City as Text refers to structured explorations of environments and ecosystems. Designed as on-going laboratories through which small teams investigate contested areas and issues in urban environments, or competing forces in natural ones, these exercises foster critical inquiry and integrative learning across disciplines. Please note that these are NOT guided tours. Students will be given instructions, maps, and reflection questions to consider when exploring different areas of Providence.
Please read the descriptions below and choose your City as Text excursion when you register for the conference.
As we get closer to the conference, look on the NRHC website to find more information that corresponds with your chosen excursion and potential entrance fees and public transportation costs associated with each excursion. On Friday April 13th, we will gather for the City as Text Orientation, divide into destination groups, receive assignments, maps, and suggestions for where to eat. The larger cohorts will be grouped into teams of 4-5. Please note that some of these destinations (denoted by *) involve entrance fees, depending on what you choose to do in each of the neighborhoods. You will need to purchase your lunch on your excursion. You should come to the CAT Orientation Session promptly at 9:00 am, wearing good walking shoes, dressed appropriately for the weather, and armed with exact change for public transportation if needed. Depending on distance of route, public transportation may not be necessary and easily walked within a 3 mile radius.
City as text Schedule Friday, April 13th :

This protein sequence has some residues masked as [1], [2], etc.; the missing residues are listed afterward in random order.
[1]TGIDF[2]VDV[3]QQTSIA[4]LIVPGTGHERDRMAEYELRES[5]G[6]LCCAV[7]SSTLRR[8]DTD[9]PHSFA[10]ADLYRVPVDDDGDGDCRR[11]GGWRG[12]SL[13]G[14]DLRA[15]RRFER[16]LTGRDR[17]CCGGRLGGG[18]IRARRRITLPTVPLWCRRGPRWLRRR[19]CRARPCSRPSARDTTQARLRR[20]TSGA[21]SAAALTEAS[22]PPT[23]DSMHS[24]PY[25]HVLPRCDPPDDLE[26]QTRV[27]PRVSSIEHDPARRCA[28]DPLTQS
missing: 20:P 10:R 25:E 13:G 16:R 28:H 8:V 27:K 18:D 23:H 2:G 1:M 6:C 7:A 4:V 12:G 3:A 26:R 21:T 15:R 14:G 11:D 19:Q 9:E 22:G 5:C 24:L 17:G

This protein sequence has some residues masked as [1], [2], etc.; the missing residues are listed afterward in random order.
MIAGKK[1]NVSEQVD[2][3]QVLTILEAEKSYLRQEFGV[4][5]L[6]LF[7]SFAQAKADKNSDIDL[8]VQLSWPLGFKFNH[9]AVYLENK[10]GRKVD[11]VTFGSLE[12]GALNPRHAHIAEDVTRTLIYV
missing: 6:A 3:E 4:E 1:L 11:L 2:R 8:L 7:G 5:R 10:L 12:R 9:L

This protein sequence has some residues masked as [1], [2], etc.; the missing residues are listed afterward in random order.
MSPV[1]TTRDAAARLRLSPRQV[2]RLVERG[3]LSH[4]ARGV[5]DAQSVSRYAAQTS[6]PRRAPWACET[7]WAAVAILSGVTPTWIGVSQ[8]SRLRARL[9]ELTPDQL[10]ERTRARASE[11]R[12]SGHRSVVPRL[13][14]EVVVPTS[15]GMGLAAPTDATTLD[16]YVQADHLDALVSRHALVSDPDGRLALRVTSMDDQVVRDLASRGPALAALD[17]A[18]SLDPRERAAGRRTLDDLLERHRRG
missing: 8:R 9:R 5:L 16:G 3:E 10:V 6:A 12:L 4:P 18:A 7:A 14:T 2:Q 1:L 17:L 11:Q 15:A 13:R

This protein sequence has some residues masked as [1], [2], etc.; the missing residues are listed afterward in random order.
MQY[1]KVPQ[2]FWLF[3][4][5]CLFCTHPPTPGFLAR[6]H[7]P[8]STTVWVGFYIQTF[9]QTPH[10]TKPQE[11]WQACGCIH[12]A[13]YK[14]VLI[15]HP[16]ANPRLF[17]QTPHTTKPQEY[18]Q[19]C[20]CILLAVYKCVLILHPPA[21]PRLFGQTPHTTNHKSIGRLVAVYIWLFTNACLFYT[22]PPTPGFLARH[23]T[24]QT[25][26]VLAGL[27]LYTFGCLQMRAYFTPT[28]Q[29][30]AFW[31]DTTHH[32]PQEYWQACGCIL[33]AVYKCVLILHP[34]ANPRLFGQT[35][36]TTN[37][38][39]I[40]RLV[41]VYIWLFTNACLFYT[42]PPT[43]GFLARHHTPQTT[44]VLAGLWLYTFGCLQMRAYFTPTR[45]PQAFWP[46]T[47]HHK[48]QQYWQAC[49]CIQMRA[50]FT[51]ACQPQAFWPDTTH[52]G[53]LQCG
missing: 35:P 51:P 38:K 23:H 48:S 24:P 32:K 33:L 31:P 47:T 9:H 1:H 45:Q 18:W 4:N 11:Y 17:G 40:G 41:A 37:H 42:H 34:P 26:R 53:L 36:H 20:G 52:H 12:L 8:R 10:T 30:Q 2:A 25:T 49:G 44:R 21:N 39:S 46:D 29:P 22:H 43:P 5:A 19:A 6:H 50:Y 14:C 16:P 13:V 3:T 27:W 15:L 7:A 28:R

- 9:00am: City as Text Orientation and keynote Address
- 10am-3:00pm: City as Text Excursions
- 3:30pm-4:30pm: Wrap-Up and Reflection
Friday, April 13th – 10:00am – 3:00pm
Founded in 1636, Providence’s downtown neighborhood is bordered by the Providence River and Interstate 95. You can see the renaissance of the city through the revitalization of old buildings juxtaposed with modern construction. Central to this revitalization is WaterPlace Park, which boasts “Providence’s world-renowned WaterFire, an art installation of nearly 100 bonfires along the Providence River (waterfire.org).” Examples of things you can see in Downcity: Kennedy Plaza, Providence City Hall, Industrial National Bank Building (Superman building), Providence Arcade (first indoor mall), Westminster St., Providence Performing Arts Center, Johnson and Wales University, Rhode Island Convention Center, Providence Place Mall, Water Place Park and River Walk, Veteran’s Memorial Auditorium Arts and Cultural Center, Rhode Island State House.
Along the Waterfront
Providence has experienced many waves of immigrants. Most came through the ports at Fox and India Points. Providence’s historic Jewelry District was once a thriving manufacturing area which provided work for the immigrants flooding into Providence. However, the Jewelry District has fought to retain that moniker while revitalization efforts of the river, highway and buildings have proposed many labels for this area such as the Design District, Knowledge District, 195 Corridor and Old Harbour District.
Friday, April 13th – 10:00am – 3:00pm